* Capacity tax to be phased out over 2 years from 2017
* New reactors to be built to replace old ones (Adds Energy Minister comment, background)
STOCKHOLM, June 10 (Reuters) - Sweden said on Friday it would phase out some taxes on nuclear power and build new reactors to replace aging plants and secure energy supplies for decades to come.
Nuclear power providers in Sweden have said they would be forced to shut the country’s loss-making nuclear reactors unless a tax on nuclear capacity is abolished, risking a spike in electricity prices and energy shortages for industry.
“The aim is ... to make sure we can always guarantee electricity at competitive prices, in a stable and sustainable way, both in the short and long term,” Energy Minister Ibrahim Baylan told reporters.
The tax, which brought in about 4 billion Swedish crowns ($488 million) in 2015, will be phased out over two years starting from 2017, but households will see their energy bills rise as Baylan said the government would increase taxes on energy users to make up for the nuclear tax. Heavy industry, however, would be excluded from the tax rise.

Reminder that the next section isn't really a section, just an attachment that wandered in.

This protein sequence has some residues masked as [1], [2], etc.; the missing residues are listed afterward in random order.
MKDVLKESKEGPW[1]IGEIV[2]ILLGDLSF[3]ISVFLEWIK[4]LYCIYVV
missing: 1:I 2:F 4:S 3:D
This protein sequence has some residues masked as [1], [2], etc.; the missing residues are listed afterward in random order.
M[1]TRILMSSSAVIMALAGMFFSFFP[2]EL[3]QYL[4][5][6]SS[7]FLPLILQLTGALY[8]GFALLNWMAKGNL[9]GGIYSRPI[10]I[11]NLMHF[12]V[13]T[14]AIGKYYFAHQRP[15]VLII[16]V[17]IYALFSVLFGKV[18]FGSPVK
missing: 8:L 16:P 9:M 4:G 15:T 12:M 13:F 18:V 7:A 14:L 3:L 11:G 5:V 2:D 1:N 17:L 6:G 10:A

In a broad deal agreed with the main opposition parties, the government also said it would allow up to 10 new reactors to be built as the country closes its old plants, built in the 1970s and 80s.
The tax on capacity - which was increased last year - has hurt profitability at plants already under pressure from low market prices and the need for expensive upgrades to meet tougher safety standards since Japan’s Fukushima nuclear disaster.
Swedish state-owned utility Vattenfall and Germany’s E.ON have said they will shut four of Sweden’s 10 nuclear reactors earlier than previously planned. One of them was shut last year.
In April, Vattenfall said all the remaining six reactors would have to close by 2020 if the capacity tax was not abolished.
Nuclear plants produced around 34 percent of Sweden’s electricity in 2015.
The deal to end the tax is a blow for the Green Party, which wants nuclear power phased out as soon as possible and instigated the increase in the tax last year. ($1 = 8.1964 Swedish crowns) (Reporting by Johan Sennero; Editing by Simon Johnson and Susan Fenton)
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